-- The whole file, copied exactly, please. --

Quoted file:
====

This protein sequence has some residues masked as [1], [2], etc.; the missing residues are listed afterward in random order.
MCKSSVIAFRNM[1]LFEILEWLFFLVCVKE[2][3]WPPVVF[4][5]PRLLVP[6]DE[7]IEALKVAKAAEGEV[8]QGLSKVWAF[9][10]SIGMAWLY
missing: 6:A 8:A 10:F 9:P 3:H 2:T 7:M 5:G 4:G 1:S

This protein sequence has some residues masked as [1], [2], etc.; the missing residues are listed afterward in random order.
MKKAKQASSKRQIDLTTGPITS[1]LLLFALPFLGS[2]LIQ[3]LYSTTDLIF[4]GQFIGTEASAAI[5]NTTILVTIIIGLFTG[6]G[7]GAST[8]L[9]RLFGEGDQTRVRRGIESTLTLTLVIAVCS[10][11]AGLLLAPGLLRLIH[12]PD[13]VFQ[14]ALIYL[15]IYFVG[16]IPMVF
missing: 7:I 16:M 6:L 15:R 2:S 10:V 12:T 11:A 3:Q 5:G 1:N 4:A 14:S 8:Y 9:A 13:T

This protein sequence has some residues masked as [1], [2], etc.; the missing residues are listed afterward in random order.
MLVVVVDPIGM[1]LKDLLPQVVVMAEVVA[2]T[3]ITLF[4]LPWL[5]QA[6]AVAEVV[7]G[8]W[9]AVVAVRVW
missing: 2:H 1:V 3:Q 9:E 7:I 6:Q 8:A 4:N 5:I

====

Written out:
This protein sequence has some residues masked as [1], [2], etc.; the missing residues are listed afterward in random order.
MCKSSVIAFRNM[1]LFEILEWLFFLVCVKE[2][3]WPPVVF[4][5]PRLLVP[6]DE[7]IEALKVAKAAEGEV[8]QGLSKVWAF[9][10]SIGMAWLY
missing: 6:A 8:A 10:F 9:P 3:H 2:T 7:M 5:G 4:G 1:S

This protein sequence has some residues masked as [1], [2], etc.; the missing residues are listed afterward in random order.
MKKAKQASSKRQIDLTTGPITS[1]LLLFALPFLGS[2]LIQ[3]LYSTTDLIF[4]GQFIGTEASAAI[5]NTTILVTIIIGLFTG[6]G[7]GAST[8]L[9]RLFGEGDQTRVRRGIESTLTLTLVIAVCS[10][11]AGLLLAPGLLRLIH[12]PD[13]VFQ[14]ALIYL[15]IYFVG[16]IPMVF
missing: 7:I 16:M 6:L 15:R 2:S 10:V 12:T 11:A 3:Q 5:G 1:N 4:A 14:S 8:Y 9:A 13:T

This protein sequence has some residues masked as [1], [2], etc.; the missing residues are listed afterward in random order.
MLVVVVDPIGM[1]LKDLLPQVVVMAEVVA[2]T[3]ITLF[4]LPWL[5]QA[6]AVAEVV[7]G[8]W[9]AVVAVRVW
missing: 2:H 1:V 3:Q 9:E 7:I 6:Q 8:A 4:N 5:I